if it is premature and the fed does not do it then, it will bring us back. tom: your colleague in crime was with us the other day. he emphasized a distrust or hubris about the new economic models. to the new economic models that mark carney and janet yellen ascribed to work at the zero bound? prof. pissarides: they do not. he is right on that issue. then, we know what is the alternative. theas alternative, but management of expectations as to where you are going and what you're doing. although the traditional models were high cannot be applied with an interest rate is zero, there are other models we can use. there should be one model that
would fit all, i wish we were in that kind of nirvana state, but we are not. otherwise we might as well retire. tom: with inflation, if you are teaching this lsc and dealing equations, where is wage inflation, and when do i care? the reasonrides: that you would care is that often prices are fixed on what we call a cost-plus basis, in that employers produce their costs, then they know what they want with prices and they add that on to their cost, and that is the price at which they sell their products. if they did that every time, prices would reflect what was happening to wages. they are not doing that now, and have not done it in the past.
concerned we are about wage raises, and across the board from what i know, is that demand will increase. when you have more money in your pay consumer spending should be going up. when consumer spending goes up and push prices up as well. tom: jon ferro, that was fabulous, on the edge of olivia borchard. i was in the classroom at m.i.t.. continue. .on: i think it is fascinating you bring up the economic models and ammunition of central banks, are we not at a point where we have to deal with the reality that central banks are good at hinting with inflation targets when they have to deal with it from above. when we are at the zero lower bound and inflation is low, they struggle to deal don't they? they have to deal with that reality, haven't they? prof. pissarides: they don't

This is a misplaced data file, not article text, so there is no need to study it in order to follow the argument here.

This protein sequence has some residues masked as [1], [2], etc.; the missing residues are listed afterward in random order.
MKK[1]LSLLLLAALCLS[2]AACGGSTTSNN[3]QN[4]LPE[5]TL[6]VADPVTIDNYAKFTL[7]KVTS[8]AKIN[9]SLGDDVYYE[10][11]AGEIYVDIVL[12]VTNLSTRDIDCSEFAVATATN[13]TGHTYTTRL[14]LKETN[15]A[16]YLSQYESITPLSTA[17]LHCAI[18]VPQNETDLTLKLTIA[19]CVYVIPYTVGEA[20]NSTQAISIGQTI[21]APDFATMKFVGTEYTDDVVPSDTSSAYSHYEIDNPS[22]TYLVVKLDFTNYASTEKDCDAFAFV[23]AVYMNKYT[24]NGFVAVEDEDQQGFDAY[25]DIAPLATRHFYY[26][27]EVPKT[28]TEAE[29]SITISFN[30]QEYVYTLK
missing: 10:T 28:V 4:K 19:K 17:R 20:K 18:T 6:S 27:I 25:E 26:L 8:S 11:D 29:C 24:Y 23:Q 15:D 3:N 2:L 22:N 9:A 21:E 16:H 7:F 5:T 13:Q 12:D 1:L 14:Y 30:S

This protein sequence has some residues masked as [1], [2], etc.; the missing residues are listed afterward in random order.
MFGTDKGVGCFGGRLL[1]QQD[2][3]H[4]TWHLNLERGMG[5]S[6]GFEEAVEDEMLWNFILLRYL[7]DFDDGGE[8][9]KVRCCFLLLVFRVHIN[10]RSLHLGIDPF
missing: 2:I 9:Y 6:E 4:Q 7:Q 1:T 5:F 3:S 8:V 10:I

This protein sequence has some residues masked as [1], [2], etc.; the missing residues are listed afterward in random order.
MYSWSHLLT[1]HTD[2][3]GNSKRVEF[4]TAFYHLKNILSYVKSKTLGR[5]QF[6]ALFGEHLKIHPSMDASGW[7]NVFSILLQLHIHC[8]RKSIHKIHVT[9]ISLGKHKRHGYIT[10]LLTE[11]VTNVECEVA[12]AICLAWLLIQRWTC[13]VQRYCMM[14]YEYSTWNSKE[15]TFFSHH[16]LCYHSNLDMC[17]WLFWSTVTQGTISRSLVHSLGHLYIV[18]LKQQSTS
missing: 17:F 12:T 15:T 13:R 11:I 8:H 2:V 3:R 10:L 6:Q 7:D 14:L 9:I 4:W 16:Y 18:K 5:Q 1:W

seem very confidence. they want to wait. they are saying 2017 you will hear about targets, the bank of japan and the bank of england are saying that. they're saying, don't worry, we will get there eventually. they should be more aggressive with qe, putting more money into circulation -- it is not going to harm the economy. it is going to make people feel better, although they may not actually be better off. it is good for the economy that they are doing it. the bank of japan should be doing more -- jon: professor, i would love to come back, but we have run out of time. you will stay with us. coming up, the former white house budget director under president reagan will join us in
i'm jonathan ferro along with tom keene in new york. good morning from london. here is vonnie quinn. pharmaceuticals said last week they are severing ties from philidor. the drug manufacturer was learned weeks ago that they planned to expand their use of the mail order pharmacy to move beyond her mythology to other medications. those plans were torpedoed in the questions of philidor's business practices. reporting a 14% rise in the third-quarter profits for int for improved margins and provisions for bad loans. they rose $1.2 billion from one point billion dollars. to transform ing from a global financial form to a -- another week for a formal takeover offer for sabmiller. their close to the biggest